Private Sector Partnerships in Tourism and Fisheries: Critical for Pandemic Recovery in Small Islands

NEW YORK, 23 - 24 June 2021 – As the COVID-19 pandemic rages on, the world’s Small Island Developing States (SIDS) face an uphill battle as they struggle with the socio-economic fallout from the crisis. 

Ocean-based sectors that provide essential jobs and livelihoods for islanders – especially tourism and fisheries - have been hard hit.  

Tourism suffered an estimated 70% drop in travel receipts in 2020. It is estimated that it could take up to four years to recover to 2019 levels. 

For many SIDS including Cabo Verde, Kiribati, Maldives, Federated States of Micronesia and Tuvalu, seafood alone accounts for 70% of all exports of goods.  

During the pandemic, SIDS governments in the Pacific temporarily suspended the presence of observers to monitor the activities of foreign fishing vessels in their exclusive economic zones (EEZs). This was an effort to minimize contact between their citizens and foreigners to prevent introducing the virus to their populations.  

However, the lack of monitoring that ensued has increased the risk that illegal, unreported and unregulated fishing, which costs the region millions of dollars in lost revenue every year, can continue without oversight. 

In addition, the pandemic forced many Pacific islanders from urban centers to their villages with the potential for added pressure on coastal fisheries as people supplement lost incomes with subsistence fishing. 

Given the severe impacts on the tourism and fisheries sectors in SIDS, the UN Office of the High Representative for the Least Developed Countries, Landlocked Developing Countries and Small Island Developing States (UN-OHRLLS) and the World Ocean Council held a webinar series focused on how private sector partnerships can be created and deployed to tackle them.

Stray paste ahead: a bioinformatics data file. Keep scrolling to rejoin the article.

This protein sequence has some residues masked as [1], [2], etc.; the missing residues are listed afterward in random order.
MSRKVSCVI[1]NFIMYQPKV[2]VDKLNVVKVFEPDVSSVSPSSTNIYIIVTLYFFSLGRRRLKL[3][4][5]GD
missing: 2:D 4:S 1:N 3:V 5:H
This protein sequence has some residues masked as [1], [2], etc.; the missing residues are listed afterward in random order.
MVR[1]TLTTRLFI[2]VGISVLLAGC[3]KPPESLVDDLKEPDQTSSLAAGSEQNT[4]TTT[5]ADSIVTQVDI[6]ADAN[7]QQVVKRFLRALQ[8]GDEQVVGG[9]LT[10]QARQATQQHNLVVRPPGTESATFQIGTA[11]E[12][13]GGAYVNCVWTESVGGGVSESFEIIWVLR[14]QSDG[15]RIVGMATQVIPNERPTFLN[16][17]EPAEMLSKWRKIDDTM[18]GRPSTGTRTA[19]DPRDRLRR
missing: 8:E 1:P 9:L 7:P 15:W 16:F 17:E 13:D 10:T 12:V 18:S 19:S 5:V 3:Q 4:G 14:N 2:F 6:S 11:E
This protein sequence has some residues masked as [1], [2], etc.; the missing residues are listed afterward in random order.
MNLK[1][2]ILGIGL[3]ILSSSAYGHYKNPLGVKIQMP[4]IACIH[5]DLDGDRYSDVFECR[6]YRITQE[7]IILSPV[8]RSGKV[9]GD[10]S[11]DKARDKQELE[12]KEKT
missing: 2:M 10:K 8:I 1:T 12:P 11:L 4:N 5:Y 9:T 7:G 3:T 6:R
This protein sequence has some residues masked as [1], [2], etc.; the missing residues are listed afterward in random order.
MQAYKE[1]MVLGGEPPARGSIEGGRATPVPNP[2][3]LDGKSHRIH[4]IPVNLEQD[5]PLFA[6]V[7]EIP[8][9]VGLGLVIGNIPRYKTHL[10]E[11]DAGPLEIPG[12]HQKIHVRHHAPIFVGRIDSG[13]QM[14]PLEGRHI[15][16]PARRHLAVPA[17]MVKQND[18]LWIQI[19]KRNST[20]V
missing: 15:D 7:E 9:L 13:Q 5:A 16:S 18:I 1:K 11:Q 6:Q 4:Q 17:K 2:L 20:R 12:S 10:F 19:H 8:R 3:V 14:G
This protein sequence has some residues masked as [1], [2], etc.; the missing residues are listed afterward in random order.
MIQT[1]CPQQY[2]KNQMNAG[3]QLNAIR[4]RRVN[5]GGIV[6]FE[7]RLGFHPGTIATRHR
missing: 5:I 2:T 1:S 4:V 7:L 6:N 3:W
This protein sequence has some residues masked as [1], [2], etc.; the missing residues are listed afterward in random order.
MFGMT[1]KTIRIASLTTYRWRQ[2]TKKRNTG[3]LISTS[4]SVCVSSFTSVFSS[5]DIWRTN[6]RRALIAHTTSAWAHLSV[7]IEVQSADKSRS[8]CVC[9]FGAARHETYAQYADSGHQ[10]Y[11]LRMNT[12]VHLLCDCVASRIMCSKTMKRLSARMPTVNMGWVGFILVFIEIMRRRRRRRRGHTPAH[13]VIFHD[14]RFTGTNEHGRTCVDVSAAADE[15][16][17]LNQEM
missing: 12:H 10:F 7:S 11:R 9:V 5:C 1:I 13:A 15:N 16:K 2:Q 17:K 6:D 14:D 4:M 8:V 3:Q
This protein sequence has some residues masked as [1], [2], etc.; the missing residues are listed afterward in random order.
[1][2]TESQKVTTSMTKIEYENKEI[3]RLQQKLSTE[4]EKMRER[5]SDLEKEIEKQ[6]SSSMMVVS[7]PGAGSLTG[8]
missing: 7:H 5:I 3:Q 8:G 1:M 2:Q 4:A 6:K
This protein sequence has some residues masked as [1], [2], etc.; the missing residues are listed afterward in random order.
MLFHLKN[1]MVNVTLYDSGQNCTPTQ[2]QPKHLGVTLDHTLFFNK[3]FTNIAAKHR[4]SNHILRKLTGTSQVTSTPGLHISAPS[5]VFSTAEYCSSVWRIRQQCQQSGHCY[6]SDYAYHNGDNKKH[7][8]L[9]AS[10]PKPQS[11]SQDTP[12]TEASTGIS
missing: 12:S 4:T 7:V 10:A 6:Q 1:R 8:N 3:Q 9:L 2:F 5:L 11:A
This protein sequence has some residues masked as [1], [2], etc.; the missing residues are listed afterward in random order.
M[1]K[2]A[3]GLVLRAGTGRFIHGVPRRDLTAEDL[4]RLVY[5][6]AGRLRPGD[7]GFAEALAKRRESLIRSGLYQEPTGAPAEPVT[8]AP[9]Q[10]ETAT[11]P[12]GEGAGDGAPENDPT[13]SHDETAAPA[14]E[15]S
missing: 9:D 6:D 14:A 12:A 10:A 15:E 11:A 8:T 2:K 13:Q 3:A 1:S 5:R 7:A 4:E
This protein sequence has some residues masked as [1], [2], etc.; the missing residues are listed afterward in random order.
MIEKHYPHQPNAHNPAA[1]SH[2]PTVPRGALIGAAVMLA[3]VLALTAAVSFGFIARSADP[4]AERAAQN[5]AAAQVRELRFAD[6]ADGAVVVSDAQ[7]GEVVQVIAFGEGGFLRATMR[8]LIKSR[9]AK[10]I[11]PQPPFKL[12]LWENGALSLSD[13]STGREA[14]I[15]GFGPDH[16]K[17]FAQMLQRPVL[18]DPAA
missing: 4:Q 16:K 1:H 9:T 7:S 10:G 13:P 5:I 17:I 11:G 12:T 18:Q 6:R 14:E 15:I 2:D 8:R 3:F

The webinars shared lessons learned from across the three SIDS regions: Pacific; Caribbean; and the Atlantic, Indian Ocean and South China Sea (AIS).  

While SIDS face an uphill battle in overcoming the impacts of the pandemic, the webinars demonstrated that the SIDS private sector, with limited resources, has made crucial progress in building resilience in their respective regions.  

In tourism-related discussions, regional experience was shared on recovery plans by SIDS in the Caribbean and AIS regions aimed at re-booting the tourism industry.   

Several SIDS, including Dominica, Barbados, Aruba and the Bahamas, have launched remote working visa programs to attract so-called digital nomads - professionals liberated from their offices by the pandemic and keen to find a new pace of life in beautiful locations.  

Participants also heard how some small businesses were able to stay open during the pandemic, for example small owner-operated eco-friendly resorts, whose small size and green credentials allowed them to capitalize on fewer tourists. Larger chain resorts, on the other hand, struggled to stay open due to reduced demand. 

During the discussions focused on fisheries, participants reflected on challenges facing the industry, from disruptions in exports due to grounded planes and closed borders to hugely reduced tourist numbers and subsequent decline in demand for fish in local restaurants and resorts. 

The disruption to fisheries even caused food insecurity throughout the Pacific where 80% of households eat fish at least once a week. As a response, several Pacific SIDS have increased investments in local aquaculture, particularly farmed tilapia, to help offset reduced food imports due to closed borders.  

Furthermore, the job losses that pushed islanders from urban areas back to villages has led to an unexpected revival of traditional food preservation practices, as city dwellers couldn’t buy their supplies of imported ready-to-eat foodstuffs. 

The webinar series is part of activities by UN-OHRLLS under its SIDS Global Business Network, an initiative launched in 2014 to promote dynamic business sectors in SIDS that are driven by innovation, inclusive economic growth and job creation in line with the SAMOA Pathway and the Sustainable Development Goals